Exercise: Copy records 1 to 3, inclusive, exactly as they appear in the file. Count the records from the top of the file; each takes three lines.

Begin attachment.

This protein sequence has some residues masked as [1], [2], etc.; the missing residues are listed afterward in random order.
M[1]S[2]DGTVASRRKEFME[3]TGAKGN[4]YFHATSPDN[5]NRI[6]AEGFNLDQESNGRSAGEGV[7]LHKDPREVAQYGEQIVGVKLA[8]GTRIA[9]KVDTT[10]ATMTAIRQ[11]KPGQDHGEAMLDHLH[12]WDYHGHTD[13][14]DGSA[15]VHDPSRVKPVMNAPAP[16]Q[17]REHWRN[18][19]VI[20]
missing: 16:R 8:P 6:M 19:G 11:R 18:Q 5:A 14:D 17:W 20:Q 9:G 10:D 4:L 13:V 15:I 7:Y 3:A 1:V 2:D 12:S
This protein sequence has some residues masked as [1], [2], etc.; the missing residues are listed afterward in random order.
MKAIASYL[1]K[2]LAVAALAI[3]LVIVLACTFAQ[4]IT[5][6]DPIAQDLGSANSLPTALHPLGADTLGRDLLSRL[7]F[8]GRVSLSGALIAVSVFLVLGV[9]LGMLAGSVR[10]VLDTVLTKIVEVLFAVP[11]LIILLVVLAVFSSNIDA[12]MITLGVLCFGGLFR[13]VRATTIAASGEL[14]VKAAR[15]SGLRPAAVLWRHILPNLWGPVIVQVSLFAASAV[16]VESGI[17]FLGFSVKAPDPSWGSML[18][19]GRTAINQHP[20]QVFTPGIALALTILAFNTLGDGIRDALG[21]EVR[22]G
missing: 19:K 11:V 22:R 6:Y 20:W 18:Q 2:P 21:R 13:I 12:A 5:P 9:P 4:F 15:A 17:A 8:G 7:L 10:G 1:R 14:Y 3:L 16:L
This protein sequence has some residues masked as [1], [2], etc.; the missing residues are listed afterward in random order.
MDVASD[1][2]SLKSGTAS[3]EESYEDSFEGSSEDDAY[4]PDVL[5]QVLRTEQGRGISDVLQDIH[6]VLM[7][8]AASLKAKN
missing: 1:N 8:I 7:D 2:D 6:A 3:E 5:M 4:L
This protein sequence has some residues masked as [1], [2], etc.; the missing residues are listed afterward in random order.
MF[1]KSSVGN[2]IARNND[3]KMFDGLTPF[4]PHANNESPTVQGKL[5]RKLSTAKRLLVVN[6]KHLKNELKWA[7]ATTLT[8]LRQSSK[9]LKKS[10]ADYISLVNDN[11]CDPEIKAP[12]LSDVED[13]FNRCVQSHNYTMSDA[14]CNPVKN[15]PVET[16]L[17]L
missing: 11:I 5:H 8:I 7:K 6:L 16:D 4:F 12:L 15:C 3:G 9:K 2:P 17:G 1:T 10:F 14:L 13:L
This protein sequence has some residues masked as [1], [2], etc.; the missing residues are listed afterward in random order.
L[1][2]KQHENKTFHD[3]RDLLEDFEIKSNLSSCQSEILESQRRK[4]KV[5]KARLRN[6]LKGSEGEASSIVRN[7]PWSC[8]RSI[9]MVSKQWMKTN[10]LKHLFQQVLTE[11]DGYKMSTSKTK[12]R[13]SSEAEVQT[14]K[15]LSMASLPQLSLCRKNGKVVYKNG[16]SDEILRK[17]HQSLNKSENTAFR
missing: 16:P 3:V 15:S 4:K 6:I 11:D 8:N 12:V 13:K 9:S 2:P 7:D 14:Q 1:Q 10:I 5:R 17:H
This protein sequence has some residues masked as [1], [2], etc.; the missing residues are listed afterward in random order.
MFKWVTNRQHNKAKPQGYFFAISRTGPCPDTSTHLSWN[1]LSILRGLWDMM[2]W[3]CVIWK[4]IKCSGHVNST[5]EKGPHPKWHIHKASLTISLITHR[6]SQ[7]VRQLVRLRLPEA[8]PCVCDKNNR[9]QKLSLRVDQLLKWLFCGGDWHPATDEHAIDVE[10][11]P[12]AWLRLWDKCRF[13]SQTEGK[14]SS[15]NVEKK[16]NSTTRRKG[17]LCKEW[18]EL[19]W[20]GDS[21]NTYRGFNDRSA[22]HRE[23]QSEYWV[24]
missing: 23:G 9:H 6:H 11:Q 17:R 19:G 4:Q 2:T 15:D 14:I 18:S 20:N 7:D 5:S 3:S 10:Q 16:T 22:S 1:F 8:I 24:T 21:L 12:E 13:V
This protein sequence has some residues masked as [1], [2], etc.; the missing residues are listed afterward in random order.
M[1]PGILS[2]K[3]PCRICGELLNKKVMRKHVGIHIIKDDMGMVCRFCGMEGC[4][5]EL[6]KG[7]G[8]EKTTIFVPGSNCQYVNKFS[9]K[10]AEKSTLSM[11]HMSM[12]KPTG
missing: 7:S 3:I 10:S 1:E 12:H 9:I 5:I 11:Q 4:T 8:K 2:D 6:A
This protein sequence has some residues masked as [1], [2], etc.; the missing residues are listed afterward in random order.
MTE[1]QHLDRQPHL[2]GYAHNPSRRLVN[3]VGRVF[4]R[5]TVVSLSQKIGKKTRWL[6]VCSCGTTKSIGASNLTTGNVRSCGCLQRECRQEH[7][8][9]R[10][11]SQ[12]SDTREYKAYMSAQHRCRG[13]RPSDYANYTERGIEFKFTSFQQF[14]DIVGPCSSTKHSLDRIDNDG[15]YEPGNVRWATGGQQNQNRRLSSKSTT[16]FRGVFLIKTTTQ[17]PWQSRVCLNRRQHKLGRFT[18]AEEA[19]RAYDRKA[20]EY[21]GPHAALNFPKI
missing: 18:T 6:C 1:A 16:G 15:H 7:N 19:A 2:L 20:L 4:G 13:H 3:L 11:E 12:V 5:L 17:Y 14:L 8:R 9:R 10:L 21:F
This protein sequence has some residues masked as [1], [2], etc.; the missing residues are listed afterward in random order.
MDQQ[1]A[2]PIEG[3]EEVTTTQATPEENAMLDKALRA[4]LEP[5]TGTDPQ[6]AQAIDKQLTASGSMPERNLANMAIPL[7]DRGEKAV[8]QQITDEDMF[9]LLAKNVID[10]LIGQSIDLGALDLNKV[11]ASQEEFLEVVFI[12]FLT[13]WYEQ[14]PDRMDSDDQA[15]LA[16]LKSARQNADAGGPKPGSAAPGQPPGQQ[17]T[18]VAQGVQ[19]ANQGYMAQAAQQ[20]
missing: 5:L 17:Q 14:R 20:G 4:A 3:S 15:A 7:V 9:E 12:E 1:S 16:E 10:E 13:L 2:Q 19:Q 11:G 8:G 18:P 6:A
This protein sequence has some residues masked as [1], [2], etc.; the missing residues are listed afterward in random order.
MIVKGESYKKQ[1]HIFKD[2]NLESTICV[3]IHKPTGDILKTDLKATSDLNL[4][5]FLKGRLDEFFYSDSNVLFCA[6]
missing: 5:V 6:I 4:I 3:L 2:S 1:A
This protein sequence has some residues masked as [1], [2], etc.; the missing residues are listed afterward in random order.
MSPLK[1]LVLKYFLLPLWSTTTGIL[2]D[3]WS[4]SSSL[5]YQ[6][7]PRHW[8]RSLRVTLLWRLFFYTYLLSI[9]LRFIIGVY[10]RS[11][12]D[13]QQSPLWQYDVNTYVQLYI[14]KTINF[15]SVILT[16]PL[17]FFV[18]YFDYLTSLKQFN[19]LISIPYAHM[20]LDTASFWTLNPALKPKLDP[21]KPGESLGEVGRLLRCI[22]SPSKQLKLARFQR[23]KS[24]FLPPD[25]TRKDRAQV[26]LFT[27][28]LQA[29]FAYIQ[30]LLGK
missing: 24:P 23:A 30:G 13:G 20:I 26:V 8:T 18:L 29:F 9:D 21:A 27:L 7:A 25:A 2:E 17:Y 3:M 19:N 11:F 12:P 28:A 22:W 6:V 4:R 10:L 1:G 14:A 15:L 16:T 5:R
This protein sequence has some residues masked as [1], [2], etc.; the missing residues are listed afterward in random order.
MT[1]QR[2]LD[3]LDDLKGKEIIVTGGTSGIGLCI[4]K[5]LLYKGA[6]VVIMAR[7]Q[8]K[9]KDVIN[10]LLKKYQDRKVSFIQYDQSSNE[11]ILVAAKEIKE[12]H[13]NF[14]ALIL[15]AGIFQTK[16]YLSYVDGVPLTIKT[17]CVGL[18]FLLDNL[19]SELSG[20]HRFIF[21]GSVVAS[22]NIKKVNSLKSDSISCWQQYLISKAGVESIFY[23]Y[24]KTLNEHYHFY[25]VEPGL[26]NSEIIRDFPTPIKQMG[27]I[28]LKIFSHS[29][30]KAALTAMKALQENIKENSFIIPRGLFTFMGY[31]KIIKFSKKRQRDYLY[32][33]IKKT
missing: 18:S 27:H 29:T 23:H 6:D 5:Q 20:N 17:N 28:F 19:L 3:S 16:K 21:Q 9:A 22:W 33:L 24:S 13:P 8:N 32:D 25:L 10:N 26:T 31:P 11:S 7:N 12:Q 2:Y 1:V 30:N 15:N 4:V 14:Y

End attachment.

This protein sequence has some residues masked as [1], [2], etc.; the missing residues are listed afterward in random order.
M[1]S[2]DGTVASRRKEFME[3]TGAKGN[4]YFHATSPDN[5]NRI[6]AEGFNLDQESNGRSAGEGV[7]LHKDPREVAQYGEQIVGVKLA[8]GTRIA[9]KVDTT[10]ATMTAIRQ[11]KPGQDHGEAMLDHLH[12]WDYHGHTD[13][14]DGSA[15]VHDPSRVKPVMNAPAP[16]Q[17]REHWRN[18][19]VI[20]
missing: 16:R 8:P 6:M 19:G 11:R 18:Q 5:A 14:D 17:W 20:Q 9:G 10:D 4:L 13:V 15:I 7:Y 3:A 1:V 2:D 12:S
This protein sequence has some residues masked as [1], [2], etc.; the missing residues are listed afterward in random order.
MKAIASYL[1]K[2]LAVAALAI[3]LVIVLACTFAQ[4]IT[5][6]DPIAQDLGSANSLPTALHPLGADTLGRDLLSRL[7]F[8]GRVSLSGALIAVSVFLVLGV[9]LGMLAGSVR[10]VLDTVLTKIVEVLFAVP[11]LIILLVVLAVFSSNIDA[12]MITLGVLCFGGLFR[13]VRATTIAASGEL[14]VKAAR[15]SGLRPAAVLWRHILPNLWGPVIVQVSLFAASAV[16]VESGI[17]FLGFSVKAPDPSWGSML[18][19]GRTAINQHP[20]QVFTPGIALALTILAFNTLGDGIRDALG[21]EVR[22]G
missing: 19:K 11:V 22:R 6:Y 20:W 18:Q 2:P 21:R 13:I 12:A 5:P 9:P 4:F 15:A 17:A 8:G 7:L 10:G 1:R 14:Y 3:L 16:L
This protein sequence has some residues masked as [1], [2], etc.; the missing residues are listed afterward in random order.
MDVASD[1][2]SLKSGTAS[3]EESYEDSFEGSSEDDAY[4]PDVL[5]QVLRTEQGRGISDVLQDIH[6]VLM[7][8]AASLKAKN
missing: 1:N 8:I 7:D 2:D 6:A 3:E 5:M 4:L